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Three of four state legislators will seek re-election in 2016

At least three of Rowan’s four state legislators will seek re-election when filing officially opens on Dec. 1.

Reps. Carl Ford, R-76, and Harry Warren, R-77, have confirmed their interest in a re-election bid. Sen. Tom McInnis, R-25, also said he plans to seek another term in the North Carolina General Assembly. Sen. Andrew Brock, R-34, couldn’t be reached last week to officially comment on his intentions in 2016. Brock’s state senate campaign committee, however, remains active.

Ford is the only one of the four who already has competition for his seat. Catawba College student Holden Sides said in July he would seek the 76th District seat.

Filing for all races in North Carolina starts Dec. 1 and ends Dec. 21.

Carl Ford

Ford, of China Grove, currently represents a district that starts near N.C. 200 in eastern Cabarrus County; stretches up to Landis, China Grove, parts of Kannapolis and the Salisbury area; and east to the Yadkin River. He is in the midst of his second term.

In his re-election bid, Ford said he’s interested in advocating for additional transportation projects in his district, tax reform and local issues.

“I think we’ve accomplished a lot, but there’s still plenty to do,” he said. “Everything I’ve pushed for since day one is moving forward, especially I-85 and the Old Beatty Ford Road interchange.”

A Department of Transportation project to widen I-85 to eight total lanes is already underway in Cabarrus County and scheduled to start next year in Rowan. A firm timeline for an I-85 interchange at Old Beatty Ford Road hasn’t yet been determined.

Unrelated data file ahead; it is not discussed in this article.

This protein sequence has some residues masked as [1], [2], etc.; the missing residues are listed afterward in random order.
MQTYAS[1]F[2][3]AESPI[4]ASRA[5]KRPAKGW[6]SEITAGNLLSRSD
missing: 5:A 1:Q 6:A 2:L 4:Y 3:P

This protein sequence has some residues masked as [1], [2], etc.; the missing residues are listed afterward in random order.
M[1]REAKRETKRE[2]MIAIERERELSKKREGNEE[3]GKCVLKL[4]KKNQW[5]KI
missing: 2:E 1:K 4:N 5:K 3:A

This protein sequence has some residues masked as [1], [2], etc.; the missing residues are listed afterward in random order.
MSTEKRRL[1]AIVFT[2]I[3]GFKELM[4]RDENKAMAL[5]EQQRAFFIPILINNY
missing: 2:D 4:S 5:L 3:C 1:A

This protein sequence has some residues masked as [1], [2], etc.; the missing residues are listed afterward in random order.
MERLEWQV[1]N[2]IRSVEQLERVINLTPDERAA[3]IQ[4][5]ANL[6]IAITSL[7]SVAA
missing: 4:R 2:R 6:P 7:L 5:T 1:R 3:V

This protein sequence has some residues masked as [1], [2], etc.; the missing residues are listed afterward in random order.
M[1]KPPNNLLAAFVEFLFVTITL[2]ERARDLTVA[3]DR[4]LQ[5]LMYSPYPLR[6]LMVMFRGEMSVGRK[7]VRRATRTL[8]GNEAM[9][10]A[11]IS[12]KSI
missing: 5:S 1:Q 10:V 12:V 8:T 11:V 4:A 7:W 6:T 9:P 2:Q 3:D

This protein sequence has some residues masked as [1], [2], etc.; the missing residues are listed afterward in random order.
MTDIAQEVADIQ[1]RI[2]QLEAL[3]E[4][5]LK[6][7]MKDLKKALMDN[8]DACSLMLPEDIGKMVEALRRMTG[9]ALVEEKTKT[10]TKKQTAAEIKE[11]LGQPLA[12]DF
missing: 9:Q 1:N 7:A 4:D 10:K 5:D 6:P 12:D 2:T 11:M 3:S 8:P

North Carolina’s General Assembly cut personal income taxes this year for some families from 5.7 percent to less than 5.5 percent. Ford said a continued reduction in income tax would “keep moving North Carolina up the ladder.”

Ford said cutting corporate taxes would help business add more jobs in the Cabarrus-Rowan area.

Personal property rights and supporting the Rowan-Cabarrus Community College system were also topics Ford said he supports.

During the 2015 legislative session, Ford was the primary sponsor of bills that would: give school calendar flexibility to individual systems, study whether to move municipal elections to even years, require a prosecutor to agree to waive jury trials for non-capital offenses, give more control to county governments when outside entities want to spread sewage sludge on farm fields; and remove extraterritorial planning jurisdictions.

Harry Warren

Warren, of Salisbury, currently represents a district that starts at Rowan County’s western border, stretches east to the Yadkin River and south to include the Granite Quarry and Faith communities. He is in the midst of his third term.

Warren said he feels better prepared and more experienced after serving the first part of his third term. He mentioned a number of varied topics as future priorities if re-elected.